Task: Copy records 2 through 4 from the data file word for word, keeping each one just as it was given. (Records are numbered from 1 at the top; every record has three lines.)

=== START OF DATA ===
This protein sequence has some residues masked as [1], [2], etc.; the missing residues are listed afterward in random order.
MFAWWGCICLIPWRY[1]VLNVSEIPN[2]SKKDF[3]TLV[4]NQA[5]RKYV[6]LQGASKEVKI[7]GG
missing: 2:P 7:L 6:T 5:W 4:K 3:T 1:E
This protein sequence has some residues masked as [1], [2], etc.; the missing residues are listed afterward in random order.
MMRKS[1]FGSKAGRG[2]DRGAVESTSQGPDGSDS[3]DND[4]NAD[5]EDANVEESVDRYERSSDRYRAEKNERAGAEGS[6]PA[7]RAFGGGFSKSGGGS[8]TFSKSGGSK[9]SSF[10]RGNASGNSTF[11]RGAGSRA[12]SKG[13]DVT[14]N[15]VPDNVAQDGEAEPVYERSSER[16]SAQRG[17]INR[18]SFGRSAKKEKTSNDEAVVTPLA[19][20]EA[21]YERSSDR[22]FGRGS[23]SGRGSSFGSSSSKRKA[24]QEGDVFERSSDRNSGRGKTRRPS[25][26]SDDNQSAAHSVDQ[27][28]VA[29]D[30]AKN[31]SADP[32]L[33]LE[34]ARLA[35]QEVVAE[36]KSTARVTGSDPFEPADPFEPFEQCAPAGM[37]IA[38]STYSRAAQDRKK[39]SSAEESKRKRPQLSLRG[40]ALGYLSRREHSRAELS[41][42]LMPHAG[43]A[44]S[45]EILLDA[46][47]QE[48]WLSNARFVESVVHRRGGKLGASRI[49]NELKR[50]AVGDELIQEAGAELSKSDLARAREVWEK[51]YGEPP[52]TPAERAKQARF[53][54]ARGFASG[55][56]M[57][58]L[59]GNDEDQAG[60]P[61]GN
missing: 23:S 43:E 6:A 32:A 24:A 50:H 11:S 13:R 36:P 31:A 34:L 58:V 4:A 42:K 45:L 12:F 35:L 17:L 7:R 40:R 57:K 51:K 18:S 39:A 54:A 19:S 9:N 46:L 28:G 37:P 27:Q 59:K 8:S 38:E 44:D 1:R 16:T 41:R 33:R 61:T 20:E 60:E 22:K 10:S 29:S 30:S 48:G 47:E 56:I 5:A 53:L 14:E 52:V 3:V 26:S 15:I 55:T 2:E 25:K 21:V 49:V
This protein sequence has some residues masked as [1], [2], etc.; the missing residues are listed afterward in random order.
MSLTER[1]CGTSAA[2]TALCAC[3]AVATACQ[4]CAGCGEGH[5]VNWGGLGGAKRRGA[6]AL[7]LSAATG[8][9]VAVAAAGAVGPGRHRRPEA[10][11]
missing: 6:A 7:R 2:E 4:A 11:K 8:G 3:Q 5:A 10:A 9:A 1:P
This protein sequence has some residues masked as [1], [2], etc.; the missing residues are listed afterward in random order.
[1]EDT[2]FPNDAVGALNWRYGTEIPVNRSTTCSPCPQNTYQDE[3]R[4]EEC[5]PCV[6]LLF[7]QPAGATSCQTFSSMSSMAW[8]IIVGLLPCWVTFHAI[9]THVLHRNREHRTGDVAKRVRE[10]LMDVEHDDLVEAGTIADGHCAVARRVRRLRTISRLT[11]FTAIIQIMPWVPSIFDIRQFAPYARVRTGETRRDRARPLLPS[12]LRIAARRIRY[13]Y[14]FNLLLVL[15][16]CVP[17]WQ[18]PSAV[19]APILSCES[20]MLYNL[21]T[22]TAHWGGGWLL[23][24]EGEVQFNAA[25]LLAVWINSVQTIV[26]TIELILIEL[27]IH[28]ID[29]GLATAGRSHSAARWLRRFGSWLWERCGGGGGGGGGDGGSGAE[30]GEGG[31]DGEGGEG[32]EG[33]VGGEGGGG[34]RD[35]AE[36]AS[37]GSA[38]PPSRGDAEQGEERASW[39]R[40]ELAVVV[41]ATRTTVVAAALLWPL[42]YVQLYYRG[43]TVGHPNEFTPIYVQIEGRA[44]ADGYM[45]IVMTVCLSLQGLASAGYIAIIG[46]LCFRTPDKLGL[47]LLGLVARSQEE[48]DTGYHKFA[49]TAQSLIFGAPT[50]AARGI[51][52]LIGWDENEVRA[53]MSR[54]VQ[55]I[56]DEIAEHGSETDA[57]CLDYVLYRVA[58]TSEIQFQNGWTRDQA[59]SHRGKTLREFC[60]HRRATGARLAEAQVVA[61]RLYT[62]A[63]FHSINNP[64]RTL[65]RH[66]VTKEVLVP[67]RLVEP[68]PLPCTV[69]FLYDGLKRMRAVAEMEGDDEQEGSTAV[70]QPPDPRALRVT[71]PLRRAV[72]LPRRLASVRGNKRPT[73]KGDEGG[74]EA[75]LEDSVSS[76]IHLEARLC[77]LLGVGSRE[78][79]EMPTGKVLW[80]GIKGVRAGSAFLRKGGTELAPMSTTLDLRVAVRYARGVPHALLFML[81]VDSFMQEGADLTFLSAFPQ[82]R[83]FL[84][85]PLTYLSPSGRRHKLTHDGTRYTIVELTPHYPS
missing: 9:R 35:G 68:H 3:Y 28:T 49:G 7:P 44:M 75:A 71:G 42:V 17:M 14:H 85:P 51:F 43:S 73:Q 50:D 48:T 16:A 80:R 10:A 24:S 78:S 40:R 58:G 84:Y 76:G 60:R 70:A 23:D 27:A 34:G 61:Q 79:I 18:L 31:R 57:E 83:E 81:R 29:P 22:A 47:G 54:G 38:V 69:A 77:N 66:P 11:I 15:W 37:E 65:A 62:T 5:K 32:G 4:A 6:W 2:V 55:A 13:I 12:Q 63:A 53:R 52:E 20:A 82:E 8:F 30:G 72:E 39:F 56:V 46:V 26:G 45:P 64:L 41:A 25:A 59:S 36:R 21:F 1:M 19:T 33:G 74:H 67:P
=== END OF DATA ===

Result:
This protein sequence has some residues masked as [1], [2], etc.; the missing residues are listed afterward in random order.
MMRKS[1]FGSKAGRG[2]DRGAVESTSQGPDGSDS[3]DND[4]NAD[5]EDANVEESVDRYERSSDRYRAEKNERAGAEGS[6]PA[7]RAFGGGFSKSGGGS[8]TFSKSGGSK[9]SSF[10]RGNASGNSTF[11]RGAGSRA[12]SKG[13]DVT[14]N[15]VPDNVAQDGEAEPVYERSSER[16]SAQRG[17]INR[18]SFGRSAKKEKTSNDEAVVTPLA[19][20]EA[21]YERSSDR[22]FGRGS[23]SGRGSSFGSSSSKRKA[24]QEGDVFERSSDRNSGRGKTRRPS[25][26]SDDNQSAAHSVDQ[27][28]VA[29]D[30]AKN[31]SADP[32]L[33]LE[34]ARLA[35]QEVVAE[36]KSTARVTGSDPFEPADPFEPFEQCAPAGM[37]IA[38]STYSRAAQDRKK[39]SSAEESKRKRPQLSLRG[40]ALGYLSRREHSRAELS[41][42]LMPHAG[43]A[44]S[45]EILLDA[46][47]QE[48]WLSNARFVESVVHRRGGKLGASRI[49]NELKR[50]AVGDELIQEAGAELSKSDLARAREVWEK[51]YGEPP[52]TPAERAKQARF[53][54]ARGFASG[55][56]M[57][58]L[59]GNDEDQAG[60]P[61]GN
missing: 23:S 43:E 6:A 32:A 24:A 50:H 11:S 13:R 36:P 31:A 34:L 58:V 4:A 42:K 45:L 12:F 35:L 17:L 7:R 40:R 57:K 51:K 18:S 39:A 54:A 19:S 9:N 46:L 28:G 37:P 27:Q 59:K 8:S 38:E 44:D 1:R 16:T 41:R 33:R 61:T 20:E 60:E 22:K 10:S 29:S 30:S 48:G 47:E 56:I 5:A 53:L 14:E 52:V 3:V 26:S 15:I 55:T 2:E 25:K 21:V 49:V
This protein sequence has some residues masked as [1], [2], etc.; the missing residues are listed afterward in random order.
MSLTER[1]CGTSAA[2]TALCAC[3]AVATACQ[4]CAGCGEGH[5]VNWGGLGGAKRRGA[6]AL[7]LSAATG[8][9]VAVAAAGAVGPGRHRRPEA[10][11]
missing: 6:A 7:R 2:E 4:A 11:K 8:G 3:Q 5:A 10:A 9:A 1:P
This protein sequence has some residues masked as [1], [2], etc.; the missing residues are listed afterward in random order.
[1]EDT[2]FPNDAVGALNWRYGTEIPVNRSTTCSPCPQNTYQDE[3]R[4]EEC[5]PCV[6]LLF[7]QPAGATSCQTFSSMSSMAW[8]IIVGLLPCWVTFHAI[9]THVLHRNREHRTGDVAKRVRE[10]LMDVEHDDLVEAGTIADGHCAVARRVRRLRTISRLT[11]FTAIIQIMPWVPSIFDIRQFAPYARVRTGETRRDRARPLLPS[12]LRIAARRIRY[13]Y[14]FNLLLVL[15][16]CVP[17]WQ[18]PSAV[19]APILSCES[20]MLYNL[21]T[22]TAHWGGGWLL[23][24]EGEVQFNAA[25]LLAVWINSVQTIV[26]TIELILIEL[27]IH[28]ID[29]GLATAGRSHSAARWLRRFGSWLWERCGGGGGGGGGDGGSGAE[30]GEGG[31]DGEGGEG[32]EG[33]VGGEGGGG[34]RD[35]AE[36]AS[37]GSA[38]PPSRGDAEQGEERASW[39]R[40]ELAVVV[41]ATRTTVVAAALLWPL[42]YVQLYYRG[43]TVGHPNEFTPIYVQIEGRA[44]ADGYM[45]IVMTVCLSLQGLASAGYIAIIG[46]LCFRTPDKLGL[47]LLGLVARSQEE[48]DTGYHKFA[49]TAQSLIFGAPT[50]AARGI[51][52]LIGWDENEVRA[53]MSR[54]VQ[55]I[56]DEIAEHGSETDA[57]CLDYVLYRVA[58]TSEIQFQNGWTRDQA[59]SHRGKTLREFC[60]HRRATGARLAEAQVVA[61]RLYT[62]A[63]FHSINNP[64]RTL[65]RH[66]VTKEVLVP[67]RLVEP[68]PLPCTV[69]FLYDGLKRMRAVAEMEGDDEQEGSTAV[70]QPPDPRALRVT[71]PLRRAV[72]LPRRLASVRGNKRPT[73]KGDEGG[74]EA[75]LEDSVSS[76]IHLEARLC[77]LLGVGSRE[78][79]EMPTGKVLW[80]GIKGVRAGSAFLRKGGTELAPMSTTLDLRVAVRYARGVPHALLFML[81]VDSFMQEGADLTFLSAFPQ[82]R[83]FL[84][85]PLTYLSPSGRRHKLTHDGTRYTIVELTPHYPS
missing: 9:R 35:G 68:H 3:Y 28:T 49:G 7:P 44:M 75:A 71:G 42:V 17:M 14:H 85:P 51:F 43:S 73:Q 50:D 48:T 16:A 80:R 10:A 24:S 78:S 40:R 58:G 84:Y 76:G 60:R 70:A 23:D 27:A 34:G 61:Q 79:I 18:L 31:R 57:E 83:E 81:R 29:P 22:A 47:G 54:G 38:V 69:A 77:N 66:P 11:I 15:W 37:E 65:A 62:T 5:K 32:G 4:A 6:W 2:V 55:A 13:I 12:Q 63:A 53:R 52:E 20:A 82:E 8:F 30:G 72:E 39:F 56:V 46:V 26:G 45:P 64:L 41:A 25:A 59:S 36:R 21:F 1:M 19:T 33:G 74:H 67:P